OpenStreetMap: Help us #MapLesotho

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You are invited to participate in a mapping event with OpenStreetMap (OSM) that will kick off on January 16, 2015 called #MapLesotho Mapathon! Last year, we had 5 out of 50,000 American OSM users participate. By contrast Germany had over 200 and Poland over 40. Let’s show the world that America can map with OSM!

MapLeso­tho is a global ini­ti­at­ive that demon­strates an emer­ging ethos of social crowd­sourcing that truly bene­fits all par­ti­cipants—each and every draw­ing from the exper­i­ence rewards bey­ond their own contribution.

Flag of Lesotho

How to participate

The URL for Task #599 is:

  • Select a grid square and map all settlements, roads and major natural features, particularly rivers & streams within your allotted area.
  • Buildings are not required to be traced as part of this task
  • Tagging Specific Details
  • When tracing settlements, draw an outline of the area which contains a cluster of buildings and tag as landuse=residential
  • Please ensure you follow the Highway Tag Africa criteria when mapping roads or paths.
  • Pay particular attention where roads/paths intersect with streams or rivers and no bridge/tunnel/culvert exists. Use the ford tag when you find these crossing
  • Be aware when tracing rivers or streams that the direction of your tracing must match the flow of the water i.e. don't trace a river uphill
  • Imagery Info
  • Use Bing or MapBox satellite
  • No offset required

Note: It can be useful to switch between Bing & MapBox imagery if you are having difficulty identifying features as there can be a variation in the imagery quality between the two.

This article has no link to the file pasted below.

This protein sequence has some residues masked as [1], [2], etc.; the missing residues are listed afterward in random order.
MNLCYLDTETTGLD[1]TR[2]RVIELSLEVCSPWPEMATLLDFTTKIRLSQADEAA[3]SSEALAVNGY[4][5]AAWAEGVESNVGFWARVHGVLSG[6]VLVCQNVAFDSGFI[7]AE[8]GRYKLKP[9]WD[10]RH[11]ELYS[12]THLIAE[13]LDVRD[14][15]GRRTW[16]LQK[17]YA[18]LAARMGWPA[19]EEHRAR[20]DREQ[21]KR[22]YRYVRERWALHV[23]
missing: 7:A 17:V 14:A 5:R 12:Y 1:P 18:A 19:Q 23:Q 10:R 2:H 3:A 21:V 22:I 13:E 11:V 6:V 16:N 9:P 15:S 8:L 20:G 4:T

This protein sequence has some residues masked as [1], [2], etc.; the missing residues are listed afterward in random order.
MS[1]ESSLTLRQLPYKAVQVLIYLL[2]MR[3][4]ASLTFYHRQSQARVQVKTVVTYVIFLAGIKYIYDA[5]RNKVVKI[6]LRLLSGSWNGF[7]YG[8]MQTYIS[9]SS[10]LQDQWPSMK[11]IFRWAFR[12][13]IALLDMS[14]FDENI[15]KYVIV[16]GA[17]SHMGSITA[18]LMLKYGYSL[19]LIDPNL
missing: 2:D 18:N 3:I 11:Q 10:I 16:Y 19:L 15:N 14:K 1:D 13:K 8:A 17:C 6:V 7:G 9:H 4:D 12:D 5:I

Inspriational words

Shawn Day, known as Eiridium on OpenStreetMap, is a lecturer in Social Computing, Data Visualisation, Engagement, Design & the Humanities at University College Cork, Trinity College Dublin and Queen’s University Belfast. He shares the importance of this project.

"It feels as though I have been there many times—wan­der­ing through rural Leso­tho. Tra­vers­ing table moun­tains, dra­matic escarp­ments, mov­ing from small ham­lets and vil­lages fol­low­ing wind­ing rivers fed by mean­der­ing streams. When I want to travel, I choose a task in Open­Street­Map and am trans­por­ted to some­where in rural Leso­tho. I trace streams, identify res­id­ences, farms, com­mer­cial areas, and indus­tries and in so doing, I meet the land­scape, built and nat­ural with great intim­acy. I have developed a unique attach­ment through this vir­tual tour­ism. The amount of verd­ant, stream dom­in­ated, green areas con­tin­ues to amaze me when I real­ise that Leso­tho is a coun­try where all the land is more than 1,000 feet above sea level. It’s mar­vel­lously diverse and changes from what seems to be semi-fertile tillable areas to steep cliff faces within short dis­tances. Appre­ci­at­ing it from this unique and priv­ileged per­spect­ive only drives a deep desire to see the land in per­son. The wider pur­pose in what I do though is to con­trib­ut­ing, along with hun­dreds of oth­ers, to cre­ate open and pub­licly usable maps that are avail­able for the bene­fit of the cit­izens of Leso­tho and the wide world. You meet fel­low map­pers in Ire­land, Leso­tho, and around the world—vir­tu­ally and face-to-face. It’s a splen­did mis­sion, socially reward­ing and one that I find fun, won­der­fully grat­i­fy­ing and full of future promise.

A few months ago I caught a passing glance of a tweet men­tion­ing a Mapa­thon to be held at the Fin­gal County Coun­cil offices in Swords. Out of curi­os­ity, I signed up and turned out to be part of a day long push along with map­pers in a vari­ety of other loc­ale to spur the cre­ation of first-pass basemaps that will be refined though col­lect­ive ded­ic­a­tion. Why do I con­tinue to do it? I love maps and I love feel­ing that I am putting my own skills to a use that con­trib­ute to a greater whole. As we watch the pro­gress (as a group we have now passed the 75% in the rural tasks), that magic 100% will mean that local map­pers can refine the rudi­ment­ary based on their local knowledge."

Help us #MapLesotho!

Jason Hare
Two decades experience analyzing user behavior interacting with web applications. Experience includes developing user interfaces using rapid prototyping and an iterative project management style to create award winning, user-centered information portals. Primary interests include Big Data and Open Data applications and community engagement in a public sector environment.

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